Key Takeaway 6: Life is inherently unfair at least some of the time.

McRaven encourages his readers to accept that the world is fundamentally unfair. He illustrates this by describing random punishments and maiming during training exercises, as well as other SEALs who were injured. In addition, natural disasters destroy people’s lives indiscriminately all over the world.

Despite the unfairness of the world, it’s natural to see justice and equity where there is none. In a recent study by The Atlantic, researchers found that job seekers who were altruistic often got jobs because they believed their good deeds helped them get those jobs. On the other hand, children whose lives aren’t as lucky are less popular than others and hiring managers overlook candidates who have been laid off.

According to McRaven, it’s important not to believe that life is fair. This mistake is called magical thinking. It can also occur at the organizational level; for example, employee award programs can backfire if they’re seen as being unfair by employees who previously had good attendance records.

Key Takeaway 7: Navy SEAL training, like life, can be incredibly difficult, but its challenges can be overcome.

McRaven’s personal life is better because of his experiences as a Navy SEAL. The most important lessons he learned in the military are applicable to anyone who wants to be successful, whether they’re building their own business or running a company. He recalls that basic training was very difficult and physically demanding, but it made him stronger and more resilient.

According to Admiral McRaven, the odds of a basic SEAL training candidate completing training are just one in four. To get an idea of how difficult it is, we can look at some statistics about the requirements for being accepted into SEAL training and what happens during basic training itself. Only 6% of applicants will ultimately complete Basic Underwater Demolitions/SEAL (BUD/S) Training after six months. In addition, recruits must swim 150 miles and run 1,300 miles over sand dunes on beaches while carrying heavy equipment as part of their physical conditioning and endurance building exercises. Hell Week is also particularly grueling because candidates are deprived of sleep for five days straight while being subjected to water torture techniques such as having their heads dunked underwater repeatedly or having ice-cold salt water poured down their throats when they do fall asleep despite all efforts not to do so.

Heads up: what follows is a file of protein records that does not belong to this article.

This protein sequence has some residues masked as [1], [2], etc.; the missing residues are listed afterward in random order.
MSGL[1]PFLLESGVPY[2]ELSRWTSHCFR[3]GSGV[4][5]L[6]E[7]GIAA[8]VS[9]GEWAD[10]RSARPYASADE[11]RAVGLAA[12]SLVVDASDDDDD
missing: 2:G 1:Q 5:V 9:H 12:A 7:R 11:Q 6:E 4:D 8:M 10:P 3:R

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Book Structure

Make Your Bed is a mix of self-help and memoir, with 10 lessons about life. Nine of these lessons are not small things that can change your life; making a bed may be fairly characterized as such. The second through tenth lessons veer away from concrete suggestions into the broad terrain of platitudes, such as size doesn’t matter and being courageous.

The advice in this book is more compelling than the actual text. It’s also more original, as McRaven expanded on his famous commencement speech by sharing personal stories from his time as a Navy SEAL. The advice will appeal to anyone who has an interest in military culture. McRaven takes readers behind the scenes of fascinating training exercises and elite military operations, weaving SEAL jargon about “frogmen” and “sugar cookies” into his conversational account.

The author’s speech and the book are structured around a literary device called extended metaphor. An extended metaphor is an analogy between two seemingly unlike things. A lot of graduation speeches use extended metaphors to explain life lessons; one famous example is David Foster Wallace’s 2005 address at Kenyon College about fishbowls.

About the Author

William McRaven is a retired Navy SEAL who has 36 years of experience. He writes from a military perspective, sharing stories from his time as an active-duty soldier and how he’s changed the world with his actions. His credibility comes from the fact that he was one of the architects of the raid on Osama bin Laden’s compound in 2011. When McRaven speaks about changing the world, he does so as someone who has done it by killing terrorists and rescuing hostages.

McRaven’s perspective is that of a retired person giving advice to the younger generation. He believes that challenges are inevitable, and one must focus on how to best handle them. McRaven is inspired by those who have endured extraordinary adversity without indulging in self-pity. It’s also worth noting that he graduated from University of Texas at Austin, where he originally delivered his commencement speech.

Make Your Bed Book Summary, by William H. McRaven